In the wake of a collective reckoning of systemic and institutional racism, we are seeing time and time again people calling on organizations to be accountable for their history, in some cases leading to the removal of monuments. For many people this is an opportunity to shed light on a part of history we often forget, but for the anti-abortion fake clinic chain Human Coalition, it is an opportunity to try and shut down Planned Parenthood health centers across my home state of North Carolina.
In a recent letter, Rev. Dean Nelson, executive director for Human Coalition Action, called on Governor Roy Cooper to, “reckon with the white supremacist legacy and racist reality of Planned Parenthood”, meaning he wants them to close all nine of their clinics in the state and investigate the debunked myth that they are “targeting” Black women.  These accusations come after Planned Parenthood of Greater New York announced that their intention to remove the name of Margaret Sanger, Planned Parenthood’s founder, from the affiliate’s Manhattan Health Center to recognize her “contributions to reproductive harm on communities of color.” 
It’s no surprise that Nelson is deploying the overused trope that Planned Parenthood is ‘targeting’ Black women because of Margaret Sanger’s ties to the eugenics movement and racist legacy. Not only that but, the trope is full of lies, inaccurate history, and advances stigma. Regardless of Margaret Sanger’s past affiliations, and in turn Planned Parenthood’s, they don’t negate the importance of the comprehensive healthcare services Planned Parenthood provides today.  Nelson is co-opting this pivotal moment when many are recognizing the deep-seeded systemic racism and anti-Blackness that pervades our society to push for the closure of Planned Parenthood health centers, not for the betterment of the lives of Black people, but to push his own anti-abortion agenda.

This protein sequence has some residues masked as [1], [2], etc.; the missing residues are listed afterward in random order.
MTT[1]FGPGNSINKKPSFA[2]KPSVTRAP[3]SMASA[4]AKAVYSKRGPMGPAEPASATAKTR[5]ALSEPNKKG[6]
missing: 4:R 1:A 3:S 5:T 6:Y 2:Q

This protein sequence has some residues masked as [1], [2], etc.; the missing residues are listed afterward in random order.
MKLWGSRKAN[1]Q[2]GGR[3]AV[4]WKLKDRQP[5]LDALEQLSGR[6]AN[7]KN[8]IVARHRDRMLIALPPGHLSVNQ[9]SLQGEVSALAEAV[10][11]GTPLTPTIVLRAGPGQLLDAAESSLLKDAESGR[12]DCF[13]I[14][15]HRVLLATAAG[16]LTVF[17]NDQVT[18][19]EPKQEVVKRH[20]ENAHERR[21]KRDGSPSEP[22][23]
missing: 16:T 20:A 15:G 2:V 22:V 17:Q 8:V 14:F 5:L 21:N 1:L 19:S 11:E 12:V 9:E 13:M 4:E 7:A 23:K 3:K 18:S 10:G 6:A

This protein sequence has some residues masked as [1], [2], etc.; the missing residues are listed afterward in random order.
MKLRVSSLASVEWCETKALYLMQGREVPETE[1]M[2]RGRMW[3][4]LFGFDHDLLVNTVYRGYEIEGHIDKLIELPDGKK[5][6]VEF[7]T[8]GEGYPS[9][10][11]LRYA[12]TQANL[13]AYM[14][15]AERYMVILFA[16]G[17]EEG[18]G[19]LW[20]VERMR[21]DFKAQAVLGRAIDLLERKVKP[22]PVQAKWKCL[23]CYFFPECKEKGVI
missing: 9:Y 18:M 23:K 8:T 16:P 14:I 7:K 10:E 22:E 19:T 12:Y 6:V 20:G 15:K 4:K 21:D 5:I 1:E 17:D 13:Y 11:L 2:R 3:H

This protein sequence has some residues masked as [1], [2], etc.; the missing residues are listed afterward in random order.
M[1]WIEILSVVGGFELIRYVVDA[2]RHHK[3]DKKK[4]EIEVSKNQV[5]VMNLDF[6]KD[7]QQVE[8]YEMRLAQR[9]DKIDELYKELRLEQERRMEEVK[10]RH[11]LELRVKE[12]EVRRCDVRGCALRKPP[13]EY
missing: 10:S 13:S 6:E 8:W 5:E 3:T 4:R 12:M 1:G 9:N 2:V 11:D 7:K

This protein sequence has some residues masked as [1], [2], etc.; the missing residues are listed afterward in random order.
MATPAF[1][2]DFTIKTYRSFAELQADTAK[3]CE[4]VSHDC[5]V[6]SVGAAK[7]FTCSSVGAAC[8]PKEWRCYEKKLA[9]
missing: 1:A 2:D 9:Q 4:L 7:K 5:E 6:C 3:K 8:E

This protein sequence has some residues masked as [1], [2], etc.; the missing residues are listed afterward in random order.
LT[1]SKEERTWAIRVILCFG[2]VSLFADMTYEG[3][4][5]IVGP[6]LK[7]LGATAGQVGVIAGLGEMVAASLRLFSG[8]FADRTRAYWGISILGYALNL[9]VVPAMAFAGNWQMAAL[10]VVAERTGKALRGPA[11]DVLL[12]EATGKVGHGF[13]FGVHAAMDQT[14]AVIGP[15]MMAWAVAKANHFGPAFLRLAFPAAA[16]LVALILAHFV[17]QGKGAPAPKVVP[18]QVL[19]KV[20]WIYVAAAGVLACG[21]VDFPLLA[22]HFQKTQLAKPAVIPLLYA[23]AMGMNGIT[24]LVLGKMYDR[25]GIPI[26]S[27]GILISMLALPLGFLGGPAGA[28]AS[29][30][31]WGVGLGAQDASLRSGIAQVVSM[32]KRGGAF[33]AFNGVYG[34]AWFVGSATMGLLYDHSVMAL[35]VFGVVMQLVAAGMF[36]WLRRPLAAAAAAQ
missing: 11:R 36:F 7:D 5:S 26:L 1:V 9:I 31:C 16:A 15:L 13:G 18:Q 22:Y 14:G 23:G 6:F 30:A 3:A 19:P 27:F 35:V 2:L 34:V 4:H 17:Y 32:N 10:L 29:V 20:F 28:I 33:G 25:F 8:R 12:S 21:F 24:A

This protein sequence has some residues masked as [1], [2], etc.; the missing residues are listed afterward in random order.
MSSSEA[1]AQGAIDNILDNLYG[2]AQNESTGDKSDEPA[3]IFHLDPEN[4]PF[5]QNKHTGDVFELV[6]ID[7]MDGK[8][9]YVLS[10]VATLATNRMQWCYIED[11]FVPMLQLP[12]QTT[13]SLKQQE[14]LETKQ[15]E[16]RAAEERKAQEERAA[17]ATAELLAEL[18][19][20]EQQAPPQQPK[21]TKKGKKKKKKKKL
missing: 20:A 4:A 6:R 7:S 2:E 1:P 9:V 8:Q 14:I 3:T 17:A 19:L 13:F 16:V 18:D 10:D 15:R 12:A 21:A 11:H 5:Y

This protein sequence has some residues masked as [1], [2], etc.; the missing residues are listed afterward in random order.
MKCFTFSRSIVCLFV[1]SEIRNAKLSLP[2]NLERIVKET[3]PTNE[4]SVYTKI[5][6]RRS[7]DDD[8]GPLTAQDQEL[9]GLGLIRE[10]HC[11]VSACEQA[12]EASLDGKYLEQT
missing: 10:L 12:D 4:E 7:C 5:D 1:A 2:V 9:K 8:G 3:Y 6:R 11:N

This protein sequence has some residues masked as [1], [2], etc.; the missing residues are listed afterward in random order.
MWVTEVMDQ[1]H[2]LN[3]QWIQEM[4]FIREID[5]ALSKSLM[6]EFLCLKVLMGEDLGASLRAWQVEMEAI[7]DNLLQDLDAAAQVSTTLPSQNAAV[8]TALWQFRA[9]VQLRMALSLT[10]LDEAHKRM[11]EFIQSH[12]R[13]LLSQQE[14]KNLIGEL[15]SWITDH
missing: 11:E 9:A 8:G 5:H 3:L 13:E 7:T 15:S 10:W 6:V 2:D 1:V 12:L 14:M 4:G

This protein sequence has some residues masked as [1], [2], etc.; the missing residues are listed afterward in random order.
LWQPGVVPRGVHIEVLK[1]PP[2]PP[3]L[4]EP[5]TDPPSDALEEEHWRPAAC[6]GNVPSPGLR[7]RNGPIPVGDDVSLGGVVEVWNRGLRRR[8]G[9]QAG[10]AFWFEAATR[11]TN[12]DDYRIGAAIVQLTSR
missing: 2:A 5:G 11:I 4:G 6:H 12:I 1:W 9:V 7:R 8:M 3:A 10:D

Nelson’s letter to Governor Cooper also included the outrageous claim that, if Planned Parenthood locations would be shut down, Human Coalition’s anti-abortion fake clinics would serve as a sufficient substitute. Reproaction has long called attention to the fact that Human Coalition runs anti-abortion fake clinics that are known for deceitful behavior toward their patients. Outside of the vitally important realm of abortion care, Planned Parenthood provides comprehensive healthcare that the anti-abortion fake clinics Nelson represents do not; let’s not forget that those opposed to abortion are also generally opposed to birth control, medically accurate sex education, and much more. Planned Parenthood’s services in the state are accessible to many, and vital to those in rural and poor communities, who otherwise would not be able to access such care. 
The claim from Rev. Nelson that the need to shut down and investigate all nine of Planned Parenthood’s health centers in North Carolina would benefit Black women is quite an interesting tactic, coming from him. Not only has Human Coalition not taken a stance to support the Black Lives Matter movement and opposed the removal of Civil War monuments honoring the Confederacy,  but the fundamentals of this anti-abortion rhetoric is rooted in anti-blackness and white supremacy.